It’s a seemingly effortless exercise for Jamilyn Ayo-Robinson.
She dribbles and launches shots from various points beyond the 3-point arc in the Ascension Christian gym.
The net barely moves as the soft shots float through the goal one after the other. Ayo-Robinson enjoys these times, sometimes spending hours on many nights to perfect her craft.
“There are definitely things I need to improve on,” she said softly. “My defense is one thing. Being vocal and becoming more of a leader is another. I’m learning.”
The 5-foot-10 junior-to-be isn’t one of Louisiana’s best-known players. That is changing, thanks in part to a trip to USA Basketball’s under-17 tryout camp in Colorado Springs last week.
Ayo-Robinson didn’t make the final cut. Stories about her skills/potential are making the rounds, though.
“I was so excited for her to go to the USA camp,” McDonogh 35 coach Darius Mims said. “Playing in high school, and especially at a small school, there are things she doesn’t see and or get to do.
“I wanted her to see the top players and understand that her skills are comparable. I think she’s one of the top five players in the state. And when the light comes on and that talent and potential come together, the sky is the limit. I really believe that.”
Mims is coaching Ayo-Robinson for the second straight AAU summer. She plays for the New Orleans-based Lady Pumas.
There will be AAU practices later this week as the Lady Pumas prepare for the state tournament in Hammond.
Until then, Ayo-Robinson will be locked in and working out at her home base — Class 1A Ascension Christian. She averaged 28 points, four rebounds and four assists per game for the Lions and was voted the District 6-1A MVP, a league that includes another talented rising junior, LSU commitment Cailain Williams of Southern Lab.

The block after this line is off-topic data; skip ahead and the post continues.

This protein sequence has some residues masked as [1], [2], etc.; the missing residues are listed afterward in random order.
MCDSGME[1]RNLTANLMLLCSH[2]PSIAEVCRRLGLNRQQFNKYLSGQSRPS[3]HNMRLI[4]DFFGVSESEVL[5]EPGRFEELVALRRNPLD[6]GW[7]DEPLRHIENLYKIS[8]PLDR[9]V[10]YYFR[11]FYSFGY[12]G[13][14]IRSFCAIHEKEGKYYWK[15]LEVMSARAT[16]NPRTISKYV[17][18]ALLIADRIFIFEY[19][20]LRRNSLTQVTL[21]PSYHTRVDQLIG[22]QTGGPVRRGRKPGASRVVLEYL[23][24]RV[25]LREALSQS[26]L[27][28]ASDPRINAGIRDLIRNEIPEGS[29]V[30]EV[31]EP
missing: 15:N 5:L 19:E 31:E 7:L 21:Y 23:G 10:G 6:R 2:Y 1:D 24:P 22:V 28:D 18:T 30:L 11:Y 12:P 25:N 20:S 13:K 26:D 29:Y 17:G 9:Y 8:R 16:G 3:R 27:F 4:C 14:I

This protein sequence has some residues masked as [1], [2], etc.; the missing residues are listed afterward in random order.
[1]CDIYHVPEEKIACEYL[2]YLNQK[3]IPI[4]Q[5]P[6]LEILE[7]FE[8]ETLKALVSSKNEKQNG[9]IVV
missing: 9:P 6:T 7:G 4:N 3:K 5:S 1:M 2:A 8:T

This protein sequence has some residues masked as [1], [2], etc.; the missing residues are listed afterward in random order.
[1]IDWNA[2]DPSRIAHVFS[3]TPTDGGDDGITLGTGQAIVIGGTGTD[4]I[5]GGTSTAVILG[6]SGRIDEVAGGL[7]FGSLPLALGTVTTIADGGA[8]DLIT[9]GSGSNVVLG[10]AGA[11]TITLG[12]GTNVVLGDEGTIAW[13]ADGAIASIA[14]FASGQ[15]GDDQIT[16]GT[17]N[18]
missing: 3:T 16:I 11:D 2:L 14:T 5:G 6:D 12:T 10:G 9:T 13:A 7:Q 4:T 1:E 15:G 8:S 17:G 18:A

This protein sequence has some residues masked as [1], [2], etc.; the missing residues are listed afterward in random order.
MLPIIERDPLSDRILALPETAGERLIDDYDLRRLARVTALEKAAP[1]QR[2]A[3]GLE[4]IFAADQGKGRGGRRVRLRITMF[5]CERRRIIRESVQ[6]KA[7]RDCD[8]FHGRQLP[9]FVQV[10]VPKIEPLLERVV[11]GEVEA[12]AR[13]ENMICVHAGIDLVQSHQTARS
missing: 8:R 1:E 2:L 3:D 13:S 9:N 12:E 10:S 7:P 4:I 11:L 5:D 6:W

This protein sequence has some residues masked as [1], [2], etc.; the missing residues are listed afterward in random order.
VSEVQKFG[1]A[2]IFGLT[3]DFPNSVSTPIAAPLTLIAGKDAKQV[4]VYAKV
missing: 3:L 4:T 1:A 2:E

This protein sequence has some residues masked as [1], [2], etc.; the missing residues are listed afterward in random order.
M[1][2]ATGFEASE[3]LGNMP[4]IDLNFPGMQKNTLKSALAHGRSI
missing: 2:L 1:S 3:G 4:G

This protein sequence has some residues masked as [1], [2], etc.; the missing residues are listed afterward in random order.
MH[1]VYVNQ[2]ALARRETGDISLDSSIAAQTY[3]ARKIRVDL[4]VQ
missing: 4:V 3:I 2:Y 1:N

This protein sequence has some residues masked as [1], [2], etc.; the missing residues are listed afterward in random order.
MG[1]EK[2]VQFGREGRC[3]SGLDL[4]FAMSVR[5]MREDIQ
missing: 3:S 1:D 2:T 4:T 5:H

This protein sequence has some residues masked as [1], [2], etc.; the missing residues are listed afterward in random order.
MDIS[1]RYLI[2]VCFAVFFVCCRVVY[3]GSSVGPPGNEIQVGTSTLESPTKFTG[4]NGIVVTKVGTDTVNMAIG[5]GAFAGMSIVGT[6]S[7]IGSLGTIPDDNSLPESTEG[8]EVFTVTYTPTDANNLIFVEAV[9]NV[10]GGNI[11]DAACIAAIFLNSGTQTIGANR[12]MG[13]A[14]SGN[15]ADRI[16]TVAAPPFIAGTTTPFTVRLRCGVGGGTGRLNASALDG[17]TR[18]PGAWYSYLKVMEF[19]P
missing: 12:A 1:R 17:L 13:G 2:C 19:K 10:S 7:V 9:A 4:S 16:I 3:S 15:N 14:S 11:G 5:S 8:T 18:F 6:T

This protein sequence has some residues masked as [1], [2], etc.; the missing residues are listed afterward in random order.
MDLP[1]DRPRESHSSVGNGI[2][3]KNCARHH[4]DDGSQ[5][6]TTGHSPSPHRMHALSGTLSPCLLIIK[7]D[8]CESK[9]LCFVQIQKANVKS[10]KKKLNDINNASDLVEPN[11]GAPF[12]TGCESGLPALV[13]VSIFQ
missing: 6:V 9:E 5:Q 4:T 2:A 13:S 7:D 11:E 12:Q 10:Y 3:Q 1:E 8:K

Ayo-Robinson’s breakout sophomore season included games of 41, 40 and 39 points for the Lions. Those efforts were the byproduct of a significant breakthrough.
“The biggest difference for me this year was confidence,” Ayo-Robinson said. “This year I believed more in myself and my skills. I felt like I could make the plays for my team.”
With the burden of talent and potential comes responsibility. Ayo-Robinson gets that and the part about dedication. She owns a 4.0 grade-point average and also has another important taskmaster in Tenisha Jordan Evans, who serves as an assistant coach to Josh Puryear.
Evans was a star player at Brusly and also played at Southeastern Louisiana.
“She has so much potential,” Evans said. “She came a long way with her confidence, and that’s going to continue to grow. She likes to take the ball to the basket, and she’s comfortable shooting from outside.
“But she’ll back away from contact. We want to see her take that contact and turn it into more one-on-one situations. There’s room for her game to grow.”
Evans smiles and says she sometimes butts heads with Ayo-Robinson, reminding her of her own playing days. Evans is determined to see how far she can push the Lions star player.
To date, Ayo-Robinson has scholarship offers from SLU, Louisiana-Lafayette and Tulane.
More offers should come. She’s contemplating adding camps to SMU, TCU and LSU to her summer schedule.
Those camps would provide new ways for Ayo-Robinson to stretch her wings and her skills. Maya Moore and Skylar Diggins are WNBA players she idolizes. When she isn’t watching basketball, Ayo-Robinson watches movies.
She prefers comedies with a few horror flicks mixed in. With a flick of the wrists, another jumper falls through the goal.
The latter has all the makings of a horror show for opponents. That’s not what Ayo-Robinson sees. “I’ve got to work to get better,” she said.